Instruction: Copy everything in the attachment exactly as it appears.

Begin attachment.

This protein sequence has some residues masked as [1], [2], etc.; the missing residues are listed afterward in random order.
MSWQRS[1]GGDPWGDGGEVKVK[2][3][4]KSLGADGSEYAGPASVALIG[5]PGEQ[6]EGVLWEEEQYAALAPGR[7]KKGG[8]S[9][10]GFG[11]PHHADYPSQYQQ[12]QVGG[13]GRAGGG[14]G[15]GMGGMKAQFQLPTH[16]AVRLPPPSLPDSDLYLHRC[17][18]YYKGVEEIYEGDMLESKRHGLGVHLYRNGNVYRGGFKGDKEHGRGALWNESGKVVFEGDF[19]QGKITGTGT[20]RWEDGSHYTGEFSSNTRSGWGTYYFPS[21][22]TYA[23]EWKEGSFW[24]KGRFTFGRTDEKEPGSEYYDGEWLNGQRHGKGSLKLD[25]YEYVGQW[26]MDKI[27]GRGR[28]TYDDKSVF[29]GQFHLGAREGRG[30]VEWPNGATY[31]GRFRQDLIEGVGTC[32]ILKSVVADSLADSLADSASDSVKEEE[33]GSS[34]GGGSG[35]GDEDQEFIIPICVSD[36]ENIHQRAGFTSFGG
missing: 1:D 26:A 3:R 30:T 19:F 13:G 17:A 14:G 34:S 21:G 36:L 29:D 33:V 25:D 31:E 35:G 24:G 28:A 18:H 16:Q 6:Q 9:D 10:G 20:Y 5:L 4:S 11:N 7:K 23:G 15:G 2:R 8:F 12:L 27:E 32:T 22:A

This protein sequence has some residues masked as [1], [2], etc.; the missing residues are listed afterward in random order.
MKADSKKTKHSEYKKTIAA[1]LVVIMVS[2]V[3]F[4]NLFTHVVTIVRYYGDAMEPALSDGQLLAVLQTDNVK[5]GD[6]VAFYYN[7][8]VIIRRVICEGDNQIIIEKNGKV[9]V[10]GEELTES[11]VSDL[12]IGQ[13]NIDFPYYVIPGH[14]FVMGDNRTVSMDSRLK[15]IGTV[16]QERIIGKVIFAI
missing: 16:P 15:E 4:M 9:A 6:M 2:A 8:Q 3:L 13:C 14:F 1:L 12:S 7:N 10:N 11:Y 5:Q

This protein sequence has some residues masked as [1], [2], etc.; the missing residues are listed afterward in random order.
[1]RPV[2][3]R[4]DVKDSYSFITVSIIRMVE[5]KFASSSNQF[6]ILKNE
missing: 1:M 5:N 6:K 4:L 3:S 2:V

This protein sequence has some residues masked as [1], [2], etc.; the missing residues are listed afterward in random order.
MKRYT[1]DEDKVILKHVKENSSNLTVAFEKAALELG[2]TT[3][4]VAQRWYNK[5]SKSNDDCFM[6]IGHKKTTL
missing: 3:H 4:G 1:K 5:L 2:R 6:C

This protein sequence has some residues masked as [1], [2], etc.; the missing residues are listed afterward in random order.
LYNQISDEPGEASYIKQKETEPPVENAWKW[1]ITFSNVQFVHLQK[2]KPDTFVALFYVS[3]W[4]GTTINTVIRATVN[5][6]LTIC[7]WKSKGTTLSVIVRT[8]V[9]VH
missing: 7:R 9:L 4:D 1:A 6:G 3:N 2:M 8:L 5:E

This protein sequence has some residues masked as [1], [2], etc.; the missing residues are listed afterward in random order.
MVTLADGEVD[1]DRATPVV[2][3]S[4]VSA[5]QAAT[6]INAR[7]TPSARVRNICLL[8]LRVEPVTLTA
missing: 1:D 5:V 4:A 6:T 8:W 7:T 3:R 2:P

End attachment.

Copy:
This protein sequence has some residues masked as [1], [2], etc.; the missing residues are listed afterward in random order.
MSWQRS[1]GGDPWGDGGEVKVK[2][3][4]KSLGADGSEYAGPASVALIG[5]PGEQ[6]EGVLWEEEQYAALAPGR[7]KKGG[8]S[9][10]GFG[11]PHHADYPSQYQQ[12]QVGG[13]GRAGGG[14]G[15]GMGGMKAQFQLPTH[16]AVRLPPPSLPDSDLYLHRC[17][18]YYKGVEEIYEGDMLESKRHGLGVHLYRNGNVYRGGFKGDKEHGRGALWNESGKVVFEGDF[19]QGKITGTGT[20]RWEDGSHYTGEFSSNTRSGWGTYYFPS[21][22]TYA[23]EWKEGSFW[24]KGRFTFGRTDEKEPGSEYYDGEWLNGQRHGKGSLKLD[25]YEYVGQW[26]MDKI[27]GRGR[28]TYDDKSVF[29]GQFHLGAREGRG[30]VEWPNGATY[31]GRFRQDLIEGVGTC[32]ILKSVVADSLADSLADSASDSVKEEE[33]GSS[34]GGGSG[35]GDEDQEFIIPICVSD[36]ENIHQRAGFTSFGG
missing: 1:D 26:A 3:R 30:T 19:F 13:G 17:A 14:G 34:S 21:G 36:L 29:D 33:V 25:D 31:E 35:G 24:G 28:A 18:H 16:Q 6:Q 9:D 10:G 20:Y 5:L 4:S 11:N 7:K 23:G 15:G 2:R 8:F 12:L 27:E 32:T 22:A

This protein sequence has some residues masked as [1], [2], etc.; the missing residues are listed afterward in random order.
MKADSKKTKHSEYKKTIAA[1]LVVIMVS[2]V[3]F[4]NLFTHVVTIVRYYGDAMEPALSDGQLLAVLQTDNVK[5]GD[6]VAFYYN[7][8]VIIRRVICEGDNQIIIEKNGKV[9]V[10]GEELTES[11]VSDL[12]IGQ[13]NIDFPYYVIPGH[14]FVMGDNRTVSMDSRLK[15]IGTV[16]QERIIGKVIFAI
missing: 16:P 15:E 4:M 9:A 6:M 2:A 8:Q 3:L 13:C 14:F 1:L 12:S 7:N 10:N 11:Y 5:Q

This protein sequence has some residues masked as [1], [2], etc.; the missing residues are listed afterward in random order.
[1]RPV[2][3]R[4]DVKDSYSFITVSIIRMVE[5]KFASSSNQF[6]ILKNE
missing: 1:M 5:N 6:K 4:L 3:S 2:V

This protein sequence has some residues masked as [1], [2], etc.; the missing residues are listed afterward in random order.
MKRYT[1]DEDKVILKHVKENSSNLTVAFEKAALELG[2]TT[3][4]VAQRWYNK[5]SKSNDDCFM[6]IGHKKTTL
missing: 3:H 4:G 1:K 5:L 2:R 6:C

This protein sequence has some residues masked as [1], [2], etc.; the missing residues are listed afterward in random order.
LYNQISDEPGEASYIKQKETEPPVENAWKW[1]ITFSNVQFVHLQK[2]KPDTFVALFYVS[3]W[4]GTTINTVIRATVN[5][6]LTIC[7]WKSKGTTLSVIVRT[8]V[9]VH
missing: 7:R 9:L 4:D 1:A 6:G 3:N 2:M 8:L 5:E

This protein sequence has some residues masked as [1], [2], etc.; the missing residues are listed afterward in random order.
MVTLADGEVD[1]DRATPVV[2][3]S[4]VSA[5]QAAT[6]INAR[7]TPSARVRNICLL[8]LRVEPVTLTA
missing: 1:D 5:V 4:A 6:T 8:W 7:T 3:R 2:P